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  • The Archaeological Museum of Eleusis

    The museum was designed by J. Mousis, and was built in 1889 in order to house the excavation finds from the site. The westernmost, sixth room is a later addition.Description:Courtyard:Marble sarcophagus of Roman Times (2nd century A.D.) with a scene of the hunting of the Calydonian Boar on the front. Also on display are two sizeable marble torches, some composite capitals from the Lesser Propylaea and some marble funeral vases.

    Room I:Protoattic amphora (650 B.C.) with a scene of the blinding of Polyphemos on its neck and the legend of Perseas and Medusa on the body. The ?Fleeing Kore? (early 5th century B.C.), from the decoration of the ?Sacred House?. The decree relief of Rheitoi (421 B.C.).

    Room II:Headless statue of the goddess Demeter, original work of the late 5th century B.C., from the workshop of the sculptor Agorakritos. Votive reliefs depicting Triptolemos? mission to spread knowledge of how to cultivate the earth.

    Room III:Headless statue of Asklepios, original work of the 4th century B.C. Archaistic statue of a Kore, originally holding a bowl, now lost, containing purification water. Statuette of Poseidon, Roman copy of a work by Lysippos.

    Room IV:In the centre of the room are two plaster models depicting the sanctuary in the 6th century B.C. (below) and in the Roman Period(above). Two marble statues of Roman emperors and a statue of Antinoos, a favorite of Hadrian.

    Room V:The oversize statue of a cistophorus Kore, in the middle of the room, was one of two Caryatids that supported the roof of the Lesser Propylaea (1st century B.C.).

    Room VI:The showcases in this room contain pottery and other small finds from the sanctuary and the cemeteries of ancient Eleusis. All phases of the life of the site are represented, from Prehistoric Times to the late Roman Period. In case 21 there are clay and stone kernoi, characteristic utensils of the Eleusinian cults.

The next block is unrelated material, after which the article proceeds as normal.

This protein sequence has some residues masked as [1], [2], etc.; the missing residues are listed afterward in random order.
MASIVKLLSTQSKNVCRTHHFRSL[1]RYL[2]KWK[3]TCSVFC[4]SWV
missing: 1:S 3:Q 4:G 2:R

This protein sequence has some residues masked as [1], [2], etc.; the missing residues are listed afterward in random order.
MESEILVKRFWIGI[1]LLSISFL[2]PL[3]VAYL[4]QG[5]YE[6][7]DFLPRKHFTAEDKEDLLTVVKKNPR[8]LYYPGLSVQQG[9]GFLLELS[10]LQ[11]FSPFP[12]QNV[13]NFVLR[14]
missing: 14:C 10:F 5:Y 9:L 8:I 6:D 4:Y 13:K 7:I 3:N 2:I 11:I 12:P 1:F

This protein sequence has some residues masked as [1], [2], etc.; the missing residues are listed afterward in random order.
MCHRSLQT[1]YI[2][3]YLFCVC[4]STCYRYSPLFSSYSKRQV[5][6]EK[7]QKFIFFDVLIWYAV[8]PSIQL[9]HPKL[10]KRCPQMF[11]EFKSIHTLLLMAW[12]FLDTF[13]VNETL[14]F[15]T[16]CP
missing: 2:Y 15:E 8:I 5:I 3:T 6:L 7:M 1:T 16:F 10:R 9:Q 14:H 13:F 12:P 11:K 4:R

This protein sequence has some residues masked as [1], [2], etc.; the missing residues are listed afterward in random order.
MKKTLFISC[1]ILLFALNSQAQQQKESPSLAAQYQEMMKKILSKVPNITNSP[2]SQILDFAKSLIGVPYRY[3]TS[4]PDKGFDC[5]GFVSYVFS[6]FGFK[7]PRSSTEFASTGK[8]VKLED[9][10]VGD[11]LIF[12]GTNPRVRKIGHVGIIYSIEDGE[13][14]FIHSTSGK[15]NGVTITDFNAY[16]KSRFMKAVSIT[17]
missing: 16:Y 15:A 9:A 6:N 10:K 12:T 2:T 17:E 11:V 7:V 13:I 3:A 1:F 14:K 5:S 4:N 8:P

The Archaeological Museum of Megara

    The Archaeological Museum of Megara presents objects that have come to light from rescue excavations by the ΙΙΙ Ephorate of Prehistoric and Classical Antiquities in the city of Megara and the surrounding region. The finds date from the 8th c. BC to the 2nd c. AD. The exhibition is housed in the Old City Hall, a 19th c. building which the Municipality of Megara has temporarily ceded to the III Ephorate of Prehistoric and Classical Antiquities. The two-storey building has four exhibition halls.

    GROUND FLOOR: Marble finds are presented on the building’s ground floor.

    GALLERY A: Monumental sculptures and votive reliefs are exhibited in this room, with background information from excavation research and the literary sources on monumental sculpture and reliefs from Megara from the Archaic to the Roman period. There is also a reconstruction drawing of the Nike of Megara, a copy from an 1847 engraving.

    GALLERY B: This gallery displays inscriptions containing information about public life, chiefly during the Classical period. It also displays Classical, Hellenistic and Roman funerary stelai, framed by related texts and photos.

    FIRST FLOOR: On the first floor finds from the city’s cemeteries and objects of daily use are presented.

    GALLERY C: This gallery presents objects selected from grave groups of the 8th to the 1st c. BC. Visual material, photographs, plans and texts related to the place of the ancient cemeteries in the topography of the modern and the ancient city and its burial customs give information related to the exhibit.

    GALLERY D: Objects – primarily clay and bronze – connected with daily life in antiquity are displayed in this room. The deposit from an Archaic sanctuary at the site of Bouri in Alepochori is of particular interest; from among its hundreds of finds, representative examples of cult and the local pottery workshop are presented. There is a brief presentation of the excavation, with the assistance of visual material.

    COURTYARD AREA: Inscriptions, statue bases, and architectural members from various periods are presented in the courtyard area.
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